Breast cancer preventative reported to weaken bones
A common fear among women is to be stricken with breast cancer. A drug that would reduce or eliminate that risk sounds very appealing. However, a product that sounds too good to be true may be just that. Exemestane (Aromasin) is a new drug that researchers hoped might provide a safe way to prevent breast cancer; however, a new study has reported that the medication is associated with a risk for significant bone loss.
A research team led by Angela M Cheung MD published their findings February 6 online in the British medical Journal The Lancet.
Exemestane is currently used to prevent breast cancer; however, a large study published last June reported that its could reduce the risk of being stricken with breast cancer in the first place by about 65%, compared to a placebo, in women at increased risk of the disease. Two other drugs that can reduce the risk of breast cancer recurrence, tamoxifen and raloxifene, are approved by the Food and Drug Administration (FDA) to prevent breast cancer; however, they have not been used as a preventative; this restriction is in part due to serious side effects such as blood clots. Exemestane is not associated with the side effects associated with those two medications; thus, researchers set out to prove that the drug might be a safe cancer preventative for millions of women at increased risk for breast cancer (i.e., those with a strong family history of the disease).
“One might not be too reassured about the use of exemestane in the prevention setting,” Jane A. Cauley, DrPH, an epidemiologist at the University of Pittsburgh, wrote in a commentary, which accompanied the study. Dr. Cheung, who directs the osteoporosis program at University Health Network in Toronto, countered that the findings should not deter high-risk women from taking the medication. She said, “Sometimes the options are, ‘should I take my breasts out, or should I take a medication such as this?’”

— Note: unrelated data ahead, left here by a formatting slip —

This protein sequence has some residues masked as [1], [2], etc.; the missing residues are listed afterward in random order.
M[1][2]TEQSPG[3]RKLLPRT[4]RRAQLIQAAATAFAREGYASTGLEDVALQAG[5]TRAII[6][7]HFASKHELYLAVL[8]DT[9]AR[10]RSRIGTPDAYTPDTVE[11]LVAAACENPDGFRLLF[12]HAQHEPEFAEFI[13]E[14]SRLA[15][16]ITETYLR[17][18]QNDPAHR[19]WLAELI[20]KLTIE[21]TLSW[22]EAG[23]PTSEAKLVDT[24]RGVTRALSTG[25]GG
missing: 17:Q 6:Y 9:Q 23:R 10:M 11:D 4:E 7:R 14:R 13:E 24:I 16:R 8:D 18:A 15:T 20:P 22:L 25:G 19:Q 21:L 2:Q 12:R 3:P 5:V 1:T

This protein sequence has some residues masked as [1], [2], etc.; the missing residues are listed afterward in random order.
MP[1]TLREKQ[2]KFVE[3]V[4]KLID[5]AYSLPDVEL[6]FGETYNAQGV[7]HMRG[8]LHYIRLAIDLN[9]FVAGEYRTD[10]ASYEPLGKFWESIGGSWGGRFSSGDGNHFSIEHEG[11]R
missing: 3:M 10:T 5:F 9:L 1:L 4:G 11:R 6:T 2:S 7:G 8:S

The new study was actually a more detailed evaluation of bone quality in 351 of the 4,560 postmenopausal women who participated in the study published last June. Postmenopausal women received either exemestane or a placebo daily. The women were evaluated by a relatively new technique known as high-resolution peripheral quantitative CT. After about two years, the researchers found that the women who received exemestane had an average 6.1% decrease in the bone mineral density in their distal radius (the lower end of that arm bone near their wrist), compared with a 1.8% decrease in women who received the placebo. The women who received exemestane also had more evidence of a weakening of bone structure as visualized by the advanced CT procedure. The researchers noted that this finding suggested that conventional bone density tests may not be able to detect all the damage caused by the drug.
The lead author of the original study, Dr. Paul E. Goss (director of breast cancer research at Massachusetts General Hospital), noted that the changes in bone structure imaged by the advanced CT procedure had not been proven to increase the fracture risk. He added that in the original study, the women who received exemestane did not experience more fractures than the control group. In addition, he explained that women could take osteoporosis drugs to counter the bone-weakening effect of exemestane.
At present, exemestane is not approved by the FDA for breast cancer prevention; in addition, it is associated with other side effects such as joint pain. Other options are available for women at high risk of breast cancer. An increasing number of these women are undergoing removal of their breasts followed by cosmetic reconstruction.
Reference: The Lancet